Humanities and Environmental Sciences

"Characterising the environmental and social drivers of AMR across diverse settings is key to mitigating its current and future impacts. The humanities help us to understand complex social, behavioural and historical determinants of AMR in different settings and populations." - Assistant Professor Jackie Knee, LSHTM Department of Disease Control 

Credit: Joshua Paul

Holistic and context-aware solutions are required in response to the technical and policy problems posed by antimicrobial resistance (AMR). However, there is little awareness of how to achieve this. Humanities and Environmental Sciences possess key technical and methodological skills in discursive, spatial, and ecological analysis of contextual dimensions of AMR.


History, literary and critical studies, geography, and environmental sciences study the cultural, spatial, and temporal dimensions of human activity and interaction with their world. They investigate continuity and change in social and ecological relations, providing tools for understanding the intersections of politics, economics, epidemiology, and biology. Together, these disciplines help us to understand and assess the long history of social and technical interventions in human health, allowing us to outline recurrent patterns, evaluate their impact across space and time, and trace shifting behavioural and policy responses.

Environmental sciences foreground ecological consequences of human activity and help us to reimagine AMR within a network of human relations with animals, plants, pathogens, and terrains. Geography provides a critical and comparative lens on spatial dimensions of health and environmental policy, including inequalities. History investigates our changing techniques, emphases, and politics in human health at both the local and global scale. Literary and critical studies demonstrate how discourse on health is deeply interwoven with culture-bound and culturally specific interpretations and expectations.

The disciplines can also bridge science and policy. From the perspective of impact, these fields are centrally concerned with open dialogue with policy-makers in the interest of developing sensitive, responsive and fair policy apparatus in response to what is a deeply-rooted, widely distributed, and often poorly understood environmental, social and biological problem.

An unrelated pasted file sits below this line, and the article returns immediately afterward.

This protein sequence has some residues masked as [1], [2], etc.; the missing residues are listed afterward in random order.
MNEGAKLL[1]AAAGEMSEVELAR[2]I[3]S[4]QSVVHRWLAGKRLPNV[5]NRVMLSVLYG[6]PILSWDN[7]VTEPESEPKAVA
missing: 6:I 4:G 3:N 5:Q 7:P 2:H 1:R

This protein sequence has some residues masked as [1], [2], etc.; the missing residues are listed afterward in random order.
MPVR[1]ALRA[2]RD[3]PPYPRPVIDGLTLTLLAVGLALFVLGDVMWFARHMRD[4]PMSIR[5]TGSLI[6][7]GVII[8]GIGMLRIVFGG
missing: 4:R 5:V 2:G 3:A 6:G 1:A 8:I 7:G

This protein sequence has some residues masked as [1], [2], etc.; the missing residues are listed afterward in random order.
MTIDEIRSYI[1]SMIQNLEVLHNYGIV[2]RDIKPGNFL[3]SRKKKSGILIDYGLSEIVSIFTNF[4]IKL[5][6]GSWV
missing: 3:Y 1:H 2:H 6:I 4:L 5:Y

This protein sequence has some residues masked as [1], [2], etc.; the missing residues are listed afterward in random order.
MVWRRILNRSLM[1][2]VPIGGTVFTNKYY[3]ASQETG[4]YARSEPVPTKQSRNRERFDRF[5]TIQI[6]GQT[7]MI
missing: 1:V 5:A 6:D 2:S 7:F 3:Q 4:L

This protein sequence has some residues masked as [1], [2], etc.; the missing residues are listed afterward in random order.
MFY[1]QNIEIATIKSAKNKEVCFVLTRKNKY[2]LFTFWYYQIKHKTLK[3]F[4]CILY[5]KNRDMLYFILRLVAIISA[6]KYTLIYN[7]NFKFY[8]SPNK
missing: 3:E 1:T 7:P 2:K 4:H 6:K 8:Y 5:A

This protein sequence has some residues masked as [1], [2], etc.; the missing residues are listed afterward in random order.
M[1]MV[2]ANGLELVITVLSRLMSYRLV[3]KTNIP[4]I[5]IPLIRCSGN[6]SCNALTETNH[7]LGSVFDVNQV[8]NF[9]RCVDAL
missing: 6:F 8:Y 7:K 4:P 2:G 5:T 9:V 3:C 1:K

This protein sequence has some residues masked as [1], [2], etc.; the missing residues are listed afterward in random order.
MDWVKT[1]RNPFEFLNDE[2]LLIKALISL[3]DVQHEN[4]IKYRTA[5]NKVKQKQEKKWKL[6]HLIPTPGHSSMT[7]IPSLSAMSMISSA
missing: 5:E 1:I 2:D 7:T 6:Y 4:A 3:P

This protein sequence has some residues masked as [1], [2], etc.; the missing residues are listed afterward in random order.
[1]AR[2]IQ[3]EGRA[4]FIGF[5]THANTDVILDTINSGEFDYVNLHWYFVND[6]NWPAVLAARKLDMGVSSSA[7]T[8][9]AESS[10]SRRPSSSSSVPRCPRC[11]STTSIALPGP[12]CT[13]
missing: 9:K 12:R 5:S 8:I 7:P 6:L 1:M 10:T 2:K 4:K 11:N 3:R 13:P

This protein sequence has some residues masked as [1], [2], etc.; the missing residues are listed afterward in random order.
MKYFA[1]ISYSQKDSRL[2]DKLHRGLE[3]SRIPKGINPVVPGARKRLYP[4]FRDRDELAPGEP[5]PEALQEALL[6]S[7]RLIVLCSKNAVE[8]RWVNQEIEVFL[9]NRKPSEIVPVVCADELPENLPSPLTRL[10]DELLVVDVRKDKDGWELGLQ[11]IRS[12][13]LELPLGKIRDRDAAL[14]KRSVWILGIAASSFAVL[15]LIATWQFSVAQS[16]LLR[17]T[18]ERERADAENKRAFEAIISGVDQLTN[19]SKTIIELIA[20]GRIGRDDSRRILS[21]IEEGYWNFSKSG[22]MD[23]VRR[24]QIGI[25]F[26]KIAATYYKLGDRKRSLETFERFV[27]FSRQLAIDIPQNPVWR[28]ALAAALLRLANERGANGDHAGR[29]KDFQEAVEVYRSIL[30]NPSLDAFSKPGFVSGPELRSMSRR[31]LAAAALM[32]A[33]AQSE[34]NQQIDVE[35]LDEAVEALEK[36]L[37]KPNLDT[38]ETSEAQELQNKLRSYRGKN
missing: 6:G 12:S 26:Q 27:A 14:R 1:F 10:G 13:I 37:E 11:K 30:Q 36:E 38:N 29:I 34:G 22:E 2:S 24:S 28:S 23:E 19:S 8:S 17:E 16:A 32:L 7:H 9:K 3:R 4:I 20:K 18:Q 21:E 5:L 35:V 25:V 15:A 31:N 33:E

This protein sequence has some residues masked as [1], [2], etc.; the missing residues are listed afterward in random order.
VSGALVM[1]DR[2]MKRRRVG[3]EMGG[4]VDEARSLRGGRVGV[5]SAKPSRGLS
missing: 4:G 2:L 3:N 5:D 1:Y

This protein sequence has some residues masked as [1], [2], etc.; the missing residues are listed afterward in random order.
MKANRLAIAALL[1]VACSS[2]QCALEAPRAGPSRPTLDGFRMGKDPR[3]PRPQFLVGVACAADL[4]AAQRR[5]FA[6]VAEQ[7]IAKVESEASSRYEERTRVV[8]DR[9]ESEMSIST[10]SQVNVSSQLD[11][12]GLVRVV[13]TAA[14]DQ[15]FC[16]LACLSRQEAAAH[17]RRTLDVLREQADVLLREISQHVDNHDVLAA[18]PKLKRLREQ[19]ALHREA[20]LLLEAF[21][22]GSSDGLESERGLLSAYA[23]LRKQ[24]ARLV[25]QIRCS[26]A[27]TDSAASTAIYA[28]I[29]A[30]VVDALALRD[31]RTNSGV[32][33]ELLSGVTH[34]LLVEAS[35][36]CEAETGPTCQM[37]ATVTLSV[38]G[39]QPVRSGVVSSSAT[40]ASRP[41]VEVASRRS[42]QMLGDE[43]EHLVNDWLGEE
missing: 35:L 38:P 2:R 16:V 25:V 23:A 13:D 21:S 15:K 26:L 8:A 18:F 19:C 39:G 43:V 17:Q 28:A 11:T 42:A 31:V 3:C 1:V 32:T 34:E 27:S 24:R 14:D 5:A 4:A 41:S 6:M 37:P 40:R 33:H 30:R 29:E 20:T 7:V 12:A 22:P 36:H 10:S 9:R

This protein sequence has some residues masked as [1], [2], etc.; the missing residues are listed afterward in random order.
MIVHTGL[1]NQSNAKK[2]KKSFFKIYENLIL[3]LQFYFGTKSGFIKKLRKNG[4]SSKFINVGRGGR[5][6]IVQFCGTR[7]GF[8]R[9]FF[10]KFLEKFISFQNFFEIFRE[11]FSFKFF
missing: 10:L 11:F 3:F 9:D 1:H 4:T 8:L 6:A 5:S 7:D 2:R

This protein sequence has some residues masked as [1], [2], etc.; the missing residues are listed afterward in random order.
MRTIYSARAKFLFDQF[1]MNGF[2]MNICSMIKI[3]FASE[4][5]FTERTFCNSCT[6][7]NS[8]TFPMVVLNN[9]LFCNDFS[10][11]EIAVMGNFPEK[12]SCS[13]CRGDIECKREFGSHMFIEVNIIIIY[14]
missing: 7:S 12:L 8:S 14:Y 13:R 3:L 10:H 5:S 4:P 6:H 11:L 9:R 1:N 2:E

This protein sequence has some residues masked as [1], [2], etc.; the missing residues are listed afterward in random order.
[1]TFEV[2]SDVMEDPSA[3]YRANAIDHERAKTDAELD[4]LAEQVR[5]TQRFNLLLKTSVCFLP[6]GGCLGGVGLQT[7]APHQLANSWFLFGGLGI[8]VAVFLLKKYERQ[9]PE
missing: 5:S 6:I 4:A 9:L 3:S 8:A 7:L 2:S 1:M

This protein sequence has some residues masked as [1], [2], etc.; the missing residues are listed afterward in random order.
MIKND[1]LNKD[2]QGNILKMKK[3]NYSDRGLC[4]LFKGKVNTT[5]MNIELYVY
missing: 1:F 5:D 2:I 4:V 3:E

Areas of active research

The Humanities and Environmental Sciences pillar includes research from across a broad range of disciplines from history to environmental microbiology. LSHTM researchers and their collaborators are engaged in several active areas of research within this pillar. 

  • Water, sanitation, and hygiene (WASH) can help combat the spread of AMR in several ways, from reducing the transmission of enteric infections and reducing antibiotic use, to limiting the release of AMR microorganisms into the wider environment. For these reasons, the Lancet Commission on Water, Sanitation, Hygiene (WASH) & Health has identified AMR as key public health threat underscoring the urgent need to expand access to safe WASH globally. 
  • Researchers in the department of Infectious Disease Epidemiology are undertaking work on whether and how environmental hygiene practices in hospitals and other care facilities drive transmission of hospital-acquired infections (HAIs) and AMR, and what can be done to limit these risks. 
  • Researchers in the Anthropology of AMR research group at LSHTM study AMR using tools from the humanities and social sciences. Recent work in this group includes studying the history of antibiotics in several sub-Saharan African settings and how that shapes perceptions and use today.